Although Haydn titles the third movement “Menuetto,” its lively speed and witty character make it more of a scherzo — again, pre-echoes of Beethoven. Even the central section, “Alternativo,” is playful and humorous.
In the Allegro finale, short downward scale patterns form the chief thematic ideas. This movement is full of fun and Haydnesque droll humor. There seems to be no end to the descending scale fragments, and the composer seems determined to see how long he can work with them before his listeners grow uncomfortable. However, the master knows just when to wind things up with a brilliant, frothy finish.
Corea: Adventures of hippocrates
Chick Corea (June 12, 1941-February 9, 2021) was an important figure in modern jazz and rock performance and composition. A keyboardist of considerable reputation, his initial musical education came from his father (a professional musician) and from transcribing and learning improvised solos from records. Bud Powell and Horace Silver were early influences. Corea’s first professional experiences were with Latin bands, but in the late 1960s he joined Miles Davis’s group, which was pioneering jazz-rock fusion through electronic abstract jazz. When he formed his own avant-garde group, Circle, in 1970, it was to explore “free” jazz improvisation in a non-electronic sound environment. However, Corea gradually turned to synthesizers and other electronic devices to achieve his sound ideal. He developed as a composer during this period, with some of his tunes (notably Windows, Spain, and Crystal Silence), becoming jazz standards. Corea’s interest in the interaction of jazz and rock grew in the 1980s through the formation of a trio, the Elektric Band. Since then, the versatility and wide-ranging musical interests of Chick Corea have become legendary, and his name is known equally among jazz and rock listeners, as well as many classical enthusiasts.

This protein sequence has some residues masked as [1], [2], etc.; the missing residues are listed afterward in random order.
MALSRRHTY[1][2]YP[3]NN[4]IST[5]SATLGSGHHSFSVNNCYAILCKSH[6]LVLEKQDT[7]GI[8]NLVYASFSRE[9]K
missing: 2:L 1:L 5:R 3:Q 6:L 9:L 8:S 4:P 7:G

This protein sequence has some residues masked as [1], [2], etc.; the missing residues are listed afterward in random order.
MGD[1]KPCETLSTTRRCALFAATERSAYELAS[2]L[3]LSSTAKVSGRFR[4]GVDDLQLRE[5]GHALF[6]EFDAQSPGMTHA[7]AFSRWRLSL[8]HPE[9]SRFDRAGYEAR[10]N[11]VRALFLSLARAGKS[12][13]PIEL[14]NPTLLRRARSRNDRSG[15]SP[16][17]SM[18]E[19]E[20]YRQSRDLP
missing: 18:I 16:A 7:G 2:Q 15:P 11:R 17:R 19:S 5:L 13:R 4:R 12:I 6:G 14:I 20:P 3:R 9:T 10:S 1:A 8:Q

About Hippocrates, Corea has written: “This quartet was written by a relatively inexperienced writer for strings (me) so, technically, my notation may be unorthodox (or standardly wrong). But I find that most string quartet players, knowing that, will go ahead and make the proper adjustments themselves. This is better than trying to alter the musical concept to fit the correct technical point. Hippocrates is the name of a little robot in a science fiction series by L. Ron Hubbard. There are 7 stories in the 2 volume set entitled Ole Doc Methuselah.”
In 1994, the Santa Fe Chamber Music Society and the Orion String quartet commissioned a work from Corea. The outcome was The Adventures of Hippocrates. This was to be Corea’s first work in which a keyboard was not the central instrument.The music is a suite of five substantial movements for string quartet, each exploring a different tempo and rhythmic character. The composer describes their character: (1) Quasi Tango, (2) Waltz, (3) Lyrical (4) Quasi-Rock, and (5) [Finale] (with a “swiftly-moving tempo”). The music is as fresh as writing a string quartet was for Chick Corea. However, we can perceive a few outside influences in this music, such as Astor Piazolla (the “godfather” of the modern Argentine tango) and Béla Bartók (whose Mikrokosmos for piano Corea had previously recorded), and Corea’s own ’70s recordings of Fusion-Rock and “Free” Jazz. Summing up Hippocrates, critic-musicologist Kai Christiansen writes: